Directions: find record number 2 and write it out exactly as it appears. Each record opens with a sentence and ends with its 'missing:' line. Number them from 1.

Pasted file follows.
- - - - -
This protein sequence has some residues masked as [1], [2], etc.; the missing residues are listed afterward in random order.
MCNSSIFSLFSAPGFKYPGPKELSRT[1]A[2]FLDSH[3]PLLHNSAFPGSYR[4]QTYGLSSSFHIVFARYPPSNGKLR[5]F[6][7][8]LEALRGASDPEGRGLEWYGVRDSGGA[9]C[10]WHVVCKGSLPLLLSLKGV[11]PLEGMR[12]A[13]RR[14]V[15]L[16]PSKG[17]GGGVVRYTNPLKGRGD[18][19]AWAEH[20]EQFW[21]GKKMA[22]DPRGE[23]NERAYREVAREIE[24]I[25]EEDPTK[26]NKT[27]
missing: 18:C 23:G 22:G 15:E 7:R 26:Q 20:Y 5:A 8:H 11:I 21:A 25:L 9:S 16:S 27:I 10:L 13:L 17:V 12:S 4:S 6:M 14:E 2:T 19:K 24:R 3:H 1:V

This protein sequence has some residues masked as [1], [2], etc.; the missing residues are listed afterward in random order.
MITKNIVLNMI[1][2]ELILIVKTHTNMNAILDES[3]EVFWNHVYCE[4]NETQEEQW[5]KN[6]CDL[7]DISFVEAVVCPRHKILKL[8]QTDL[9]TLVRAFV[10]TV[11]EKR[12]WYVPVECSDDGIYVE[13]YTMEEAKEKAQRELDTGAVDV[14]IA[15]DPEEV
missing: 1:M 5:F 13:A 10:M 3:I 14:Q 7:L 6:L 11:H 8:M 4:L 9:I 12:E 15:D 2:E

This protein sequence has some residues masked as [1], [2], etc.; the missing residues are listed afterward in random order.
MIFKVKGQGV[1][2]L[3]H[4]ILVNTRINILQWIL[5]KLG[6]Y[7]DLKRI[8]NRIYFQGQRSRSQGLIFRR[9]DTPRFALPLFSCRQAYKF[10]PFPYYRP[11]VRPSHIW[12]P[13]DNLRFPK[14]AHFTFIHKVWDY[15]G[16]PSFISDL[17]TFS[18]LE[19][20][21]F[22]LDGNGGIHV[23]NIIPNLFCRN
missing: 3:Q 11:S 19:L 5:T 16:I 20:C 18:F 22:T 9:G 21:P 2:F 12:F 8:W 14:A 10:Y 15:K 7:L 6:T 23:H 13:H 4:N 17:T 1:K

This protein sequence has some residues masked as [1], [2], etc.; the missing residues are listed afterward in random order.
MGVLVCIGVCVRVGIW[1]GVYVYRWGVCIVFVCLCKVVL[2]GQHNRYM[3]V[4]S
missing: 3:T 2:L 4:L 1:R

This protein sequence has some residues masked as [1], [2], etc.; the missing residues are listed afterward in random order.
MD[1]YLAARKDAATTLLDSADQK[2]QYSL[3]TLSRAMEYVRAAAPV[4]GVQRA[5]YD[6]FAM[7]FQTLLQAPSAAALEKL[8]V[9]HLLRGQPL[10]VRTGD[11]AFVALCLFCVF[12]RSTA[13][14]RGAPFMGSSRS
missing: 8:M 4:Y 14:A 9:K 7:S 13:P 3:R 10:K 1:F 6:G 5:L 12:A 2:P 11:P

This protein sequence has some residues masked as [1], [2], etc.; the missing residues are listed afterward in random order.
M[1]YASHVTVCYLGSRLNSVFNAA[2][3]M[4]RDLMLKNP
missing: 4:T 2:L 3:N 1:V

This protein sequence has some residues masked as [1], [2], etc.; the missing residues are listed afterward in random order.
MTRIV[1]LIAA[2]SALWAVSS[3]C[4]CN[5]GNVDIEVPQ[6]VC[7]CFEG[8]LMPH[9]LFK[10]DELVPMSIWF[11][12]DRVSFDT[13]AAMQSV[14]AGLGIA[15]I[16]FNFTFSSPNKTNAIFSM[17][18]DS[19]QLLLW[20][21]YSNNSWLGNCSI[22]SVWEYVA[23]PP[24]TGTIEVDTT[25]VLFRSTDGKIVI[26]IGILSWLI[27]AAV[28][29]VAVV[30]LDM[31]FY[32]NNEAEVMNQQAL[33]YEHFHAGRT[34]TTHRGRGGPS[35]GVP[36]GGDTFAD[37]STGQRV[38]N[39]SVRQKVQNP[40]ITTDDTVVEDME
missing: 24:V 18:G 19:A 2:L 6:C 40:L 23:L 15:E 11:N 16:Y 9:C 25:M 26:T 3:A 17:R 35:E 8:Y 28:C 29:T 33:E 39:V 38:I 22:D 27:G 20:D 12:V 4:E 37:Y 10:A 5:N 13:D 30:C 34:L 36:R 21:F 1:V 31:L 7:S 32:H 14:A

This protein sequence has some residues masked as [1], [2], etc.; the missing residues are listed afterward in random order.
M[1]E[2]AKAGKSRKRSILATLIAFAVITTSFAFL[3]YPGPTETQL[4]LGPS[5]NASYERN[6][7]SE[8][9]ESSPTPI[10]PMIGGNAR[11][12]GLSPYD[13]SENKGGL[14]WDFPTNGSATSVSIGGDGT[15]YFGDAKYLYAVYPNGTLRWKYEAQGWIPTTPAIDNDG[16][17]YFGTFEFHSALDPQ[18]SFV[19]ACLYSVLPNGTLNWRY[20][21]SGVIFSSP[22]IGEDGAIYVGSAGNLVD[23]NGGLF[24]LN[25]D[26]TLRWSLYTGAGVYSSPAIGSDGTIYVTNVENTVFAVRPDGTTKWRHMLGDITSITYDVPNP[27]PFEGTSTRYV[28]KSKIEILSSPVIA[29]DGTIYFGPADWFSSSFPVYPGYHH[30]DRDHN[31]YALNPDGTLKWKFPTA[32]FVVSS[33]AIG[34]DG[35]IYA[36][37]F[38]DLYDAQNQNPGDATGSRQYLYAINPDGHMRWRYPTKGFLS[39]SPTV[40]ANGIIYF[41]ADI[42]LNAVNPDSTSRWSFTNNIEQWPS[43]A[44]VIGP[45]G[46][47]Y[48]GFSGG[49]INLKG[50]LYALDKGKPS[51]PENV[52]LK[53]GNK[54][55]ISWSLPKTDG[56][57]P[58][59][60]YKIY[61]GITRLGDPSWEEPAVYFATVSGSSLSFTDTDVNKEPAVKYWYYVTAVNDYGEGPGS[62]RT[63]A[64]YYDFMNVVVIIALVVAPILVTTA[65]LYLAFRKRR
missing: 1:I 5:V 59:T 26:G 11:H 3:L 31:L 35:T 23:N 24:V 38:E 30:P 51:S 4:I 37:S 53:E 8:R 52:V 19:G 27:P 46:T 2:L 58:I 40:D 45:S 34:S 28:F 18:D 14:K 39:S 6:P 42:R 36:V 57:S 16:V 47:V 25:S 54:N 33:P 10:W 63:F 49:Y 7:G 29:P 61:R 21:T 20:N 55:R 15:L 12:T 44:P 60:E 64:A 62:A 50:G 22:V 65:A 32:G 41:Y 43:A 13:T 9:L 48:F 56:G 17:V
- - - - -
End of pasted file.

This protein sequence has some residues masked as [1], [2], etc.; the missing residues are listed afterward in random order.
MITKNIVLNMI[1][2]ELILIVKTHTNMNAILDES[3]EVFWNHVYCE[4]NETQEEQW[5]KN[6]CDL[7]DISFVEAVVCPRHKILKL[8]QTDL[9]TLVRAFV[10]TV[11]EKR[12]WYVPVECSDDGIYVE[13]YTMEEAKEKAQRELDTGAVDV[14]IA[15]DPEEV
missing: 1:M 5:F 13:A 10:M 3:I 14:Q 7:L 6:L 11:H 8:M 4:L 9:I 12:E 15:D 2:E